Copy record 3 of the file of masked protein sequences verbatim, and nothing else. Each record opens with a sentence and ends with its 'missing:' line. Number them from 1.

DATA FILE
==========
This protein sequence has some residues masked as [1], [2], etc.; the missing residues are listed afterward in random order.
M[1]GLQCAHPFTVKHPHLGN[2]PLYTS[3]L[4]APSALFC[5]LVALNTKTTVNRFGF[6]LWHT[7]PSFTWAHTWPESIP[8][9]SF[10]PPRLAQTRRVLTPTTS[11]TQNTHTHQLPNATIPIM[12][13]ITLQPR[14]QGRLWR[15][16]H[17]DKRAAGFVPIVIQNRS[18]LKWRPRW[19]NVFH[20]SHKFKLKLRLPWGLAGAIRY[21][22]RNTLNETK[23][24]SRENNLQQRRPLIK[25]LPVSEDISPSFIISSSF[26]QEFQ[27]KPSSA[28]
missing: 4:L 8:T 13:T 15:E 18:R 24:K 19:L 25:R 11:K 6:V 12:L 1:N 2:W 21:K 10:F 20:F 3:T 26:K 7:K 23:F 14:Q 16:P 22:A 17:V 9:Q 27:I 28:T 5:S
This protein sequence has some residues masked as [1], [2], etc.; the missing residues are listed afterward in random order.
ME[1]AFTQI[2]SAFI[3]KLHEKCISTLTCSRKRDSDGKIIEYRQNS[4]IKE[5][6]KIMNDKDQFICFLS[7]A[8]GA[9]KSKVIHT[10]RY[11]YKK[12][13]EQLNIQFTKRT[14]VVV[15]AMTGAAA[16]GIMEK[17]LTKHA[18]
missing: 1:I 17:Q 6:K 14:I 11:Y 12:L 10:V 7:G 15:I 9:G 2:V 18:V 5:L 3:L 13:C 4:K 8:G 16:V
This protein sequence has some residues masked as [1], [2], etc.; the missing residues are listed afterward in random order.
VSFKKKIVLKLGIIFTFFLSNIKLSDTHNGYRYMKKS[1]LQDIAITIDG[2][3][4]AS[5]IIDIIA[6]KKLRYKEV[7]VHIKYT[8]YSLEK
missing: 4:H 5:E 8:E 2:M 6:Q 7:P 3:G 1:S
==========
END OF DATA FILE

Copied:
This protein sequence has some residues masked as [1], [2], etc.; the missing residues are listed afterward in random order.
VSFKKKIVLKLGIIFTFFLSNIKLSDTHNGYRYMKKS[1]LQDIAITIDG[2][3][4]AS[5]IIDIIA[6]KKLRYKEV[7]VHIKYT[8]YSLEK
missing: 4:H 5:E 8:E 2:M 6:Q 7:P 3:G 1:S